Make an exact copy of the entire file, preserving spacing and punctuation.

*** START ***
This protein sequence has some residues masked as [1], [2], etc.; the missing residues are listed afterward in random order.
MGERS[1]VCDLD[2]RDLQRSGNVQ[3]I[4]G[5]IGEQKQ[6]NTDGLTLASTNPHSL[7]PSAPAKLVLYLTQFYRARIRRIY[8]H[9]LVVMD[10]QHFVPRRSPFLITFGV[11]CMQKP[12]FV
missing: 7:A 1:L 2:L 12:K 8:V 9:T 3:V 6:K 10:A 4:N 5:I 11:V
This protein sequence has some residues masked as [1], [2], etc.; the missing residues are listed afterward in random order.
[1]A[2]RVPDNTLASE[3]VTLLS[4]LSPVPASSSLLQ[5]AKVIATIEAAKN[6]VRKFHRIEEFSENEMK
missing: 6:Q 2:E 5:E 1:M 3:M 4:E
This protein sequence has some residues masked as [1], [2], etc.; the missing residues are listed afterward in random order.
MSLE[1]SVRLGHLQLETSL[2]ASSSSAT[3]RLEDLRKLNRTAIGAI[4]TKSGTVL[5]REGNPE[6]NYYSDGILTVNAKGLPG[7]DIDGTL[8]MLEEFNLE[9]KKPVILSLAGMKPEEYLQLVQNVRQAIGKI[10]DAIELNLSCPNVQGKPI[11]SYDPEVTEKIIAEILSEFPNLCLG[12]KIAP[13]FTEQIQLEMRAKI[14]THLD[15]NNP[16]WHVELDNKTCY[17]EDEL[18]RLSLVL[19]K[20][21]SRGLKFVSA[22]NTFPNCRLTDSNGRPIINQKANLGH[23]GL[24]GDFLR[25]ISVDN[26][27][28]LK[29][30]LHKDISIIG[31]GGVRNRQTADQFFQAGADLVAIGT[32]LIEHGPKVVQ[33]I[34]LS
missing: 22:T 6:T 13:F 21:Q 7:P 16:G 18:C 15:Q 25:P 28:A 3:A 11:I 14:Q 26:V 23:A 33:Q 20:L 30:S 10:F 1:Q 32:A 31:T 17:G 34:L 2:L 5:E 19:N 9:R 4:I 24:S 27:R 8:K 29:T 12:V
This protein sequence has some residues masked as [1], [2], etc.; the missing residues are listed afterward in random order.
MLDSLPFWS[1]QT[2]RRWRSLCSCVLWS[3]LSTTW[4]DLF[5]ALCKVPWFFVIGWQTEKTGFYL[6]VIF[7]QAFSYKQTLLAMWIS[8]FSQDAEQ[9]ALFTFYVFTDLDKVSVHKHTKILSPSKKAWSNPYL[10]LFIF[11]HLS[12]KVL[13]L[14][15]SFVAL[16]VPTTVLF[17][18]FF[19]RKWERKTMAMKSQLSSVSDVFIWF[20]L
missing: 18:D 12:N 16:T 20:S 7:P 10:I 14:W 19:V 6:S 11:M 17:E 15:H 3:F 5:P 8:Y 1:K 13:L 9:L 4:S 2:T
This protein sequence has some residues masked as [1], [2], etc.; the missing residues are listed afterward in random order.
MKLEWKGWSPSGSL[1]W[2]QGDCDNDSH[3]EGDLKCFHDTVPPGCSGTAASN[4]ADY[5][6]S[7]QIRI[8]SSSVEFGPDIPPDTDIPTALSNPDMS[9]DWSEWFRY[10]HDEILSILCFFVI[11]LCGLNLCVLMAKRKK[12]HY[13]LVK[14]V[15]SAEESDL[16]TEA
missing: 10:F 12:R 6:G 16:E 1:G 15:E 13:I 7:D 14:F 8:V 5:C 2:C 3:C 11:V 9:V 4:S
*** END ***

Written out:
This protein sequence has some residues masked as [1], [2], etc.; the missing residues are listed afterward in random order.
MGERS[1]VCDLD[2]RDLQRSGNVQ[3]I[4]G[5]IGEQKQ[6]NTDGLTLASTNPHSL[7]PSAPAKLVLYLTQFYRARIRRIY[8]H[9]LVVMD[10]QHFVPRRSPFLITFGV[11]CMQKP[12]FV
missing: 7:A 1:L 2:L 12:K 8:V 9:T 3:V 6:K 10:A 4:N 5:I 11:V
This protein sequence has some residues masked as [1], [2], etc.; the missing residues are listed afterward in random order.
[1]A[2]RVPDNTLASE[3]VTLLS[4]LSPVPASSSLLQ[5]AKVIATIEAAKN[6]VRKFHRIEEFSENEMK
missing: 6:Q 2:E 5:E 1:M 3:M 4:E
This protein sequence has some residues masked as [1], [2], etc.; the missing residues are listed afterward in random order.
MSLE[1]SVRLGHLQLETSL[2]ASSSSAT[3]RLEDLRKLNRTAIGAI[4]TKSGTVL[5]REGNPE[6]NYYSDGILTVNAKGLPG[7]DIDGTL[8]MLEEFNLE[9]KKPVILSLAGMKPEEYLQLVQNVRQAIGKI[10]DAIELNLSCPNVQGKPI[11]SYDPEVTEKIIAEILSEFPNLCLG[12]KIAP[13]FTEQIQLEMRAKI[14]THLD[15]NNP[16]WHVELDNKTCY[17]EDEL[18]RLSLVL[19]K[20][21]SRGLKFVSA[22]NTFPNCRLTDSNGRPIINQKANLGH[23]GL[24]GDFLR[25]ISVDN[26][27][28]LK[29][30]LHKDISIIG[31]GGVRNRQTADQFFQAGADLVAIGT[32]LIEHGPKVVQ[33]I[34]LS
missing: 22:T 6:T 13:F 21:Q 7:P 16:G 18:C 15:Q 25:P 28:A 3:A 11:I 14:Q 26:V 23:A 33:Q 20:L 30:S 10:F 1:Q 32:A 31:T 17:G 34:L 2:L 5:E 19:N 9:R 4:I 24:S 27:R 8:K 29:T 12:V
This protein sequence has some residues masked as [1], [2], etc.; the missing residues are listed afterward in random order.
MLDSLPFWS[1]QT[2]RRWRSLCSCVLWS[3]LSTTW[4]DLF[5]ALCKVPWFFVIGWQTEKTGFYL[6]VIF[7]QAFSYKQTLLAMWIS[8]FSQDAEQ[9]ALFTFYVFTDLDKVSVHKHTKILSPSKKAWSNPYL[10]LFIF[11]HLS[12]KVL[13]L[14][15]SFVAL[16]VPTTVLF[17][18]FF[19]RKWERKTMAMKSQLSSVSDVFIWF[20]L
missing: 18:D 12:N 16:T 20:S 7:P 10:I 14:W 19:V 6:S 11:M 17:E 15:H 3:F 5:P 8:Y 1:K 13:L 9:L 4:S 2:T
This protein sequence has some residues masked as [1], [2], etc.; the missing residues are listed afterward in random order.
MKLEWKGWSPSGSL[1]W[2]QGDCDNDSH[3]EGDLKCFHDTVPPGCSGTAASN[4]ADY[5][6]S[7]QIRI[8]SSSVEFGPDIPPDTDIPTALSNPDMS[9]DWSEWFRY[10]HDEILSILCFFVI[11]LCGLNLCVLMAKRKK[12]HY[13]LVK[14]V[15]SAEESDL[16]TEA
missing: 10:F 12:R 6:G 16:E 1:G 15:E 13:I 7:D 14:F 8:V 5:C 2:C 3:C 11:V 9:V 4:S